Lapwings spread their wings at Sandwell Valley
4 July 2012
Media & Communications Officer
Lapwings have taken to their newly improved home at RSPB Sandwell Valley nature reserve.
Work to improve the wetland home of lapwings has paid off this spring with an upturn in their fortunes.
Over last winter, the lapwings’ favoured wet meadow was much improved by the removal of large patches of invading willow bushes and the creation of new ditches and pools.
This work was made possible by a generous grant from The Veolia Environmental Trust (see note 1), which paid for the hire of an excavator to come on site to carry out the willow removal and earth moving.
This spring, eight pairs of lapwings returned to nest at the reserve, spending much of their time feeding on the wet meadow and one pair even nested there too, others nesting on an the island in the lake.
It’s not just lapwings that have been making themselves at home at the reserve, oystercatchers bred successfully and raised three young and little ringed plovers have just hatched with three chicks.
Ducks have also benefitted from the wetter conditions, up to ten drake gadwall ducks have been using the marsh. The reserve has also recorded 50 snipe using the marsh during the winter months.
Nick Martin, RSPB Site Manager said: “The winter work on the marsh has made a bigger difference than we dared hope for.
“The benefits of digging out the willows extended out more widely, creating a new area for little ringed plovers to nest.
“The work also improved the connection between birds nesting on the island and the rich feeding areas on the wet meadow – so vital when birds need to find plenty of worms and other creepy crawlies to feed their hungry chicks. Thanks to The Veolia Environmental Trust, the reserve is in real tip top condition for birds and other wildlife.”
Executive Director of The Veolia Environmental Trust, McNabb Laurie, adds: “It is really great to hear the improvements, supported through the Landfill Communities Fund, have already made such a difference to the local bird population. I am sure that the new feathered residents will be a welcome sight to all who visit this fantastic reserve.”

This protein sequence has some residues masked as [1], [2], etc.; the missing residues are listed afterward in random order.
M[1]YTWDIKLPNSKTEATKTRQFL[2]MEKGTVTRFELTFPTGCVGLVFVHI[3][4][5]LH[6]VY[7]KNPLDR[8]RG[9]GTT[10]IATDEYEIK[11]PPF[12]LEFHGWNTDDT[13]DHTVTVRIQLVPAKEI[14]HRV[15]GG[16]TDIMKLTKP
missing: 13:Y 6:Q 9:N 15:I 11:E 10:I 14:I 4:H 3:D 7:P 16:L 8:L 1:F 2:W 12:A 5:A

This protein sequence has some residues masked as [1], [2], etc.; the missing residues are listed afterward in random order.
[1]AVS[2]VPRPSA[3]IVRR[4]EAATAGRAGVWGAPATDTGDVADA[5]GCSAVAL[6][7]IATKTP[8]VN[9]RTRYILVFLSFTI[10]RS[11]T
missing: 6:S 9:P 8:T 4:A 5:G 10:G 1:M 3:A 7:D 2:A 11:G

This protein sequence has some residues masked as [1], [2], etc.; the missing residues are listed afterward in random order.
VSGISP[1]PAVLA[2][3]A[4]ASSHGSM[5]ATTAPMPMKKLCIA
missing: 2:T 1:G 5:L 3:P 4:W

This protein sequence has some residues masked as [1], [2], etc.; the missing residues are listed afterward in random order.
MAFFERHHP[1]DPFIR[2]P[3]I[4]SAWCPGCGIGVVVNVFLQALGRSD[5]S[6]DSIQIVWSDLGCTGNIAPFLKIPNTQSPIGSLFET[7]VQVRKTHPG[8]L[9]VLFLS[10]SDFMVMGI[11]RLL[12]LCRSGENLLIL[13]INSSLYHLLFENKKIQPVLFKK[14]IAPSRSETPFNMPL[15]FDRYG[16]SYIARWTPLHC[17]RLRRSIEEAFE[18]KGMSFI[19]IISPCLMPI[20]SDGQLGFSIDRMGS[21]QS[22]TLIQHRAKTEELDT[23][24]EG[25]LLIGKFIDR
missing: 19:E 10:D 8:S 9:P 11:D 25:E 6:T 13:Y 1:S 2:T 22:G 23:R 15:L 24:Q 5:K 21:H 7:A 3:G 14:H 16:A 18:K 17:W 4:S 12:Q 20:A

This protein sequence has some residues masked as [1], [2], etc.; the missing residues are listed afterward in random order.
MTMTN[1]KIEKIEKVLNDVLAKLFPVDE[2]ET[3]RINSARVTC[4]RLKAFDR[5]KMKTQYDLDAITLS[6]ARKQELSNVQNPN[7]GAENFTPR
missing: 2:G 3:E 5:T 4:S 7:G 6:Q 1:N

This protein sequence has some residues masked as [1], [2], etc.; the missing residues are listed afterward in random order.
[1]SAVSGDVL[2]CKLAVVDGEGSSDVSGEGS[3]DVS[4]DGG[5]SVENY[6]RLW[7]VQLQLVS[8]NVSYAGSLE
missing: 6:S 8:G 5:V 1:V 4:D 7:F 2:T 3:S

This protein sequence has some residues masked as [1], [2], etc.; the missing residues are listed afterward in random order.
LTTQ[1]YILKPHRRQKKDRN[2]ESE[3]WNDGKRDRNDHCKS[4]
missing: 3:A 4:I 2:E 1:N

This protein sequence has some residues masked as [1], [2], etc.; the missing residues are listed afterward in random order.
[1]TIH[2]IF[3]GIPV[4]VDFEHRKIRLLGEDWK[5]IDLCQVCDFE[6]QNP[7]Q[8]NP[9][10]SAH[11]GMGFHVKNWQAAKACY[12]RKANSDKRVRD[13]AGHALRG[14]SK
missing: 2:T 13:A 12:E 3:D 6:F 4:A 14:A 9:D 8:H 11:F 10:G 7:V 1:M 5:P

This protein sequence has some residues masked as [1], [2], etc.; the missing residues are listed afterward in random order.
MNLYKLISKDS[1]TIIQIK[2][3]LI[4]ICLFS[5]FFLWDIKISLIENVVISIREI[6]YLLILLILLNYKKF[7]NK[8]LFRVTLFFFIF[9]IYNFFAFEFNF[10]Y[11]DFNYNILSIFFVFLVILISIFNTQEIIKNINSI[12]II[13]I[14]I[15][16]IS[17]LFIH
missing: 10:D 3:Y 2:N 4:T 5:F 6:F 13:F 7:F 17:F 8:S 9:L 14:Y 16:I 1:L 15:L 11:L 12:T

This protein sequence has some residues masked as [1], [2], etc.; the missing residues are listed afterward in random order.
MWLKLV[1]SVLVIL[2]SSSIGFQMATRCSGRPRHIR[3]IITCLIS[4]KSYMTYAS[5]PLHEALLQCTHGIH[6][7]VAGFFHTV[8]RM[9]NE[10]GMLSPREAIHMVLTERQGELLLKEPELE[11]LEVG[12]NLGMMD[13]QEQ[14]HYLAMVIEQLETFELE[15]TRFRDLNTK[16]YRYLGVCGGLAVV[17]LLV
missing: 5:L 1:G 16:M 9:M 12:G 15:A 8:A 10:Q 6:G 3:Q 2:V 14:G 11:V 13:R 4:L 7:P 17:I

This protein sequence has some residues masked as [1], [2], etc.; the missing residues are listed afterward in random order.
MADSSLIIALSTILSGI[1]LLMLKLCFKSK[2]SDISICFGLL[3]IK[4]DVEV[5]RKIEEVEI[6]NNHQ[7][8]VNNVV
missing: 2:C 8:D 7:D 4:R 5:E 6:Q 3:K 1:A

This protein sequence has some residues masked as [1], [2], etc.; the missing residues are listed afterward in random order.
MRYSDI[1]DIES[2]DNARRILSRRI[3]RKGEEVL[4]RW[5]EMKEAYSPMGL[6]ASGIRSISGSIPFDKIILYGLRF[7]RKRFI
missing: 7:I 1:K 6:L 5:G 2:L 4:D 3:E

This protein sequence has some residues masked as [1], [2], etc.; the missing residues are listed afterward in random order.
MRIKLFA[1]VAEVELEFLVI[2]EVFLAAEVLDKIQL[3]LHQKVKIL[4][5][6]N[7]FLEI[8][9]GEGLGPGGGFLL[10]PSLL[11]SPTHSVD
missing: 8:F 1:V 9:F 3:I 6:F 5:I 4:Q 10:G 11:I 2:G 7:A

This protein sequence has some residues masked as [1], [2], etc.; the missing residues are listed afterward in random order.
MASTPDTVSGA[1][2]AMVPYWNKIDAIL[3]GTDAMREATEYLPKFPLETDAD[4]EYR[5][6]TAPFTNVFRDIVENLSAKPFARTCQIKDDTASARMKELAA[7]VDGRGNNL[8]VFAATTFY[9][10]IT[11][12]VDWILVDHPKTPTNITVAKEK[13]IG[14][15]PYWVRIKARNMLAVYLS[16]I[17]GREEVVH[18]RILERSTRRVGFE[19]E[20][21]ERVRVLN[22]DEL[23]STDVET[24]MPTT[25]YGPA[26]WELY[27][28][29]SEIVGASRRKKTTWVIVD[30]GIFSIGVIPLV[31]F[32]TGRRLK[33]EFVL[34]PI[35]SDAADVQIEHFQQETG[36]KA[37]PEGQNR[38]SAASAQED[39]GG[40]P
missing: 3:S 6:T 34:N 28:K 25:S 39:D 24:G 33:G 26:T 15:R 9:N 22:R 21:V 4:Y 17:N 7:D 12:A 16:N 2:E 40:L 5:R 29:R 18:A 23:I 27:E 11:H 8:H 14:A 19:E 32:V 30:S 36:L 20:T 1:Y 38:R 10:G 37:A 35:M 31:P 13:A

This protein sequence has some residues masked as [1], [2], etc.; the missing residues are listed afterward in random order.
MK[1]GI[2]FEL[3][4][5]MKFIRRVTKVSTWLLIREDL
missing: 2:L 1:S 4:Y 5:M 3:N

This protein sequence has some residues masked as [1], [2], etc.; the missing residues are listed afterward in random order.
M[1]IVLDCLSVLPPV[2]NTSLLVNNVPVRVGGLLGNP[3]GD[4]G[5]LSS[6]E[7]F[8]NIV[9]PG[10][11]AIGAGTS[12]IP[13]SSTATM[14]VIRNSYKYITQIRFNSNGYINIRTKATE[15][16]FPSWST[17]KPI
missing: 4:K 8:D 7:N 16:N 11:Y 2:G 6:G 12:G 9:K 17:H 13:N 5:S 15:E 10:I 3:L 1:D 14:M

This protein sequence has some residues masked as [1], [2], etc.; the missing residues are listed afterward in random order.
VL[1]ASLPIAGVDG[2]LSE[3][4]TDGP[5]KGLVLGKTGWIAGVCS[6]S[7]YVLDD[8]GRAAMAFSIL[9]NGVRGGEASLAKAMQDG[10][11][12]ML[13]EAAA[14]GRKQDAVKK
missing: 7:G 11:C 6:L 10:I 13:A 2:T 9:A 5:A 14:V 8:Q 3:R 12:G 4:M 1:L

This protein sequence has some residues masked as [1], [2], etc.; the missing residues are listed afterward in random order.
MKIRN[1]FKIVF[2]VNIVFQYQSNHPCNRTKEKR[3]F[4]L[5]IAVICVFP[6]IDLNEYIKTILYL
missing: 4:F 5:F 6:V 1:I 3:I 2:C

Please use the following link to access images of lapwings:
- The Veolia Environmental Trust has been supporting community and environmental projects for over 14 years. Under the Landfill Communities Fund, landfill site operators can donate a percentage, currently 5.6%, of their landfill tax payment to these projects. Since the Trust was established in 1997, Veolia Environmental Services (UK) plc has supported it by contributions of over £48 million to 1355 projects.
The Trust has helped fund a diverse range of projects, including the repair of woodland footpaths, the renovation of community halls and the installation of playgrounds and play areas. For more information, or to find out how to apply for funding, visit the Trust’s website www.veoliatrust.org
- RSPB Sandwell Valley – less than 5 miles from the centre of Birmingham and as you stroll around the reserve it’s hard to believe you’re so close to where the M6 and M5 motorways join.
You’ll find the hedgerows full of finches and thrushes in winter and warblers in summer, including whitethroats and blackcaps. From the Lakeside hide you can see flocks of ducks, geese and swans and wading birds all year-round. The nature reserve stands at the eastern entrance to Sandwell Valley and is a great starting point for exploring this unique wildlife corridor which runs all the way through to West Bromwich town centre.
The valley has acres of woodlands, meadows, pools and streams, as well as two working farms (with visitor centres) and a network of trails, there’s much to see and do here at all times of the year.
Contact RSPB Sandwell Valley: 0121 357 7395, firstname.lastname@example.org, http://www.rspb.org.uk/reserves/guide/s/sandwellvalley/